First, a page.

Monday, December 31, 2018

What are you doing AFTER New Year's Eve?

Maybe it's much too early in the game


Oh, but I thought I'd ask you just the same


What are you doing New Year's?

New Year's eve?


I think I'm drawn to the song "What are you doing New Year's Eve?" because it captures a mood that is both melancholy and hopeful at the same time. I think that's a pretty human condition. To be hesitant, a little pessimistic, but still optimistic enough to know there could be a better outcome for us...and to actually take the leap and ask the question that might change things! The song is about romance, but I think those emotions apply to how a lot of people look at the world in general, too.

We want to better ourselves and have more in our lives. We see suffering and injustice and that makes us want the world to be better for others. We want the Earth itself to be healthier. But too often we listen to messages telling us we're too small to take on big problems. My 2019 wish for everyone is for all of us to put aside those misgivings and fan flames from those little sparks of hope that lead us to take leaps, ask questions, and jump into action. 


This week, I ran into a 22-year old recent grad who asked me about a hat for a charity that I was wearing. I told him the story about my involvement with the Every Ride Challenge to benefit Give Kids the World Village. He loved the story and expressed to me that he wished that he could do something to give back. He said he admired me because he just didn't know what to do or how to start. He's not alone. Not by a long shot. My advice to him wasn't very profound...it could probably be summed up with the Nike slogan "Just Do It." But I did offer him a tip to get started: Join up with a organization working to address the problem you want to fix.

It's pretty hard to take on the big problems in life like poverty or climate change by yourself, but the great news is that you don't have to. Thousands of organizations exist that you can join right now. Like, today! Plugging in with one of them automatically connects you to like-minded people who care about the same cause that you do. 


Sam Daley-Harris, founder of RESULTS, wrote some encouraging words in an Orlando-Sentinel op-ed called "A New Year's resolution worth keeping: Join and organization, make a difference." He said:


"So here’s a radical idea. Embrace a huge goal that lights you up, perhaps a goal like this one: I’m going to join a group focused on enacting climate change solutions or a group that works to (you can fill in the blanks here) and I’m going to stay with it for a year, no matter what, but only with an organization that will take me seriously and help me experience some serious success. Then see what your life is like as a result. If you select something you truly care about and join an organization that really empowers its members (warning, those groups are hard to find, but I’ll list a few below), you’ll be surprised by your new sense of power."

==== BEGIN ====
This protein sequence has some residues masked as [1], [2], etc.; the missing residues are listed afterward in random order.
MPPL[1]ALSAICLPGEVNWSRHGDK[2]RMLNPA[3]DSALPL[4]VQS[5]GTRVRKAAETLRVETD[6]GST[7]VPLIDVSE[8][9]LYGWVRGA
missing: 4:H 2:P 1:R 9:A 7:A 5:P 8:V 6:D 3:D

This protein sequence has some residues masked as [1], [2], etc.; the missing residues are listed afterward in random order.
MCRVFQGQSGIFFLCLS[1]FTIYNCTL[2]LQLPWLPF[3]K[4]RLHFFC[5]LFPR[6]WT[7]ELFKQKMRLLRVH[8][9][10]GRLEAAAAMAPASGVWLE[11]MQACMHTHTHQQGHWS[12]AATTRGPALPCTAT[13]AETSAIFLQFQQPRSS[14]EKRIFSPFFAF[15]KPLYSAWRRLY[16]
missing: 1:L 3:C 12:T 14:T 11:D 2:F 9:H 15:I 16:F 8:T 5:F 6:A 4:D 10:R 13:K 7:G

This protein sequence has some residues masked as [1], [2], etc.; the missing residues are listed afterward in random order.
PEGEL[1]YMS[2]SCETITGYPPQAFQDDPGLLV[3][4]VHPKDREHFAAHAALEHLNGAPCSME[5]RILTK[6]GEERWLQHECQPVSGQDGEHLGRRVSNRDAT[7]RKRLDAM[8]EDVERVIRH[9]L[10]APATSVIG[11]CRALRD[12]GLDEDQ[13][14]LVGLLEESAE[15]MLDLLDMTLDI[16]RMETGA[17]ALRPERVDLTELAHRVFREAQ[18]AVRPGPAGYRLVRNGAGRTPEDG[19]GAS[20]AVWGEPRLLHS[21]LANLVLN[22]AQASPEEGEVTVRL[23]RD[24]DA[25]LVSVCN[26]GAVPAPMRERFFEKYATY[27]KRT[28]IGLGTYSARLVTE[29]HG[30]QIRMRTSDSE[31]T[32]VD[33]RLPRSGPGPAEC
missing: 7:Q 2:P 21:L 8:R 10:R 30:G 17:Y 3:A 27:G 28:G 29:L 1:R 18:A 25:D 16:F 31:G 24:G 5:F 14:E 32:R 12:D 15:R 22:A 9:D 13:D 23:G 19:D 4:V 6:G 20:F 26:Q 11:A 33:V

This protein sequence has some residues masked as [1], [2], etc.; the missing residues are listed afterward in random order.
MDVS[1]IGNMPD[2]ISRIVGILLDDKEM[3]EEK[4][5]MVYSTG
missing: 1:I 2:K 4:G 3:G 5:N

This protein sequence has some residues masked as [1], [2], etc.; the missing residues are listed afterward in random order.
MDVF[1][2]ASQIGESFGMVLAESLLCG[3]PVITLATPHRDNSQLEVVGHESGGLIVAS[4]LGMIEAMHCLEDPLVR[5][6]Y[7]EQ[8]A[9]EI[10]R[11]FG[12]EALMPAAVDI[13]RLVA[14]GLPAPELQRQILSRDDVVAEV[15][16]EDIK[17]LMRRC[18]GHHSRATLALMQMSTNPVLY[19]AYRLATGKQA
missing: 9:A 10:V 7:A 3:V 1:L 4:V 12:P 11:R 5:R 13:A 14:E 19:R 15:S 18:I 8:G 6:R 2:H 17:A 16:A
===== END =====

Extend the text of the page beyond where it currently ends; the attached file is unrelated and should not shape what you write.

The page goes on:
Far too often we make New Year's resolutions that we don't keep. Joining other people wanting to make the change that you also want to see in the world will greatly improve your chances of sticking with it. Which of reminds me of a great African proverb, "If you want to go fast, go alone. If you want to go far, go together."

In short, I encourage everyone to team up this year to make the world a better, more caring place. Whatever cause you want to take on, shed the excuses and jump in!











Tuesday, November 27, 2018

3 Questions to Make Holiday Gifting More Meaningful

I thought this year I might do something different than my usual Anti-Poverty Mom Gift Picks to more broadly address how we can break the cycle of scrolling around or flipping through catalogs looking for the perfect "thing" to bring happiness to our friends and family members. I offer three questions can help up-end the way we think about holiday giving and make a stand against the rampant consumerist attitude that overcomes even the best of us around December. Can we make decisions that don't break the bank for the giver and also help other people NOT be in poverty? Consider these questions that may lead giving in ways you can hardly go wrong.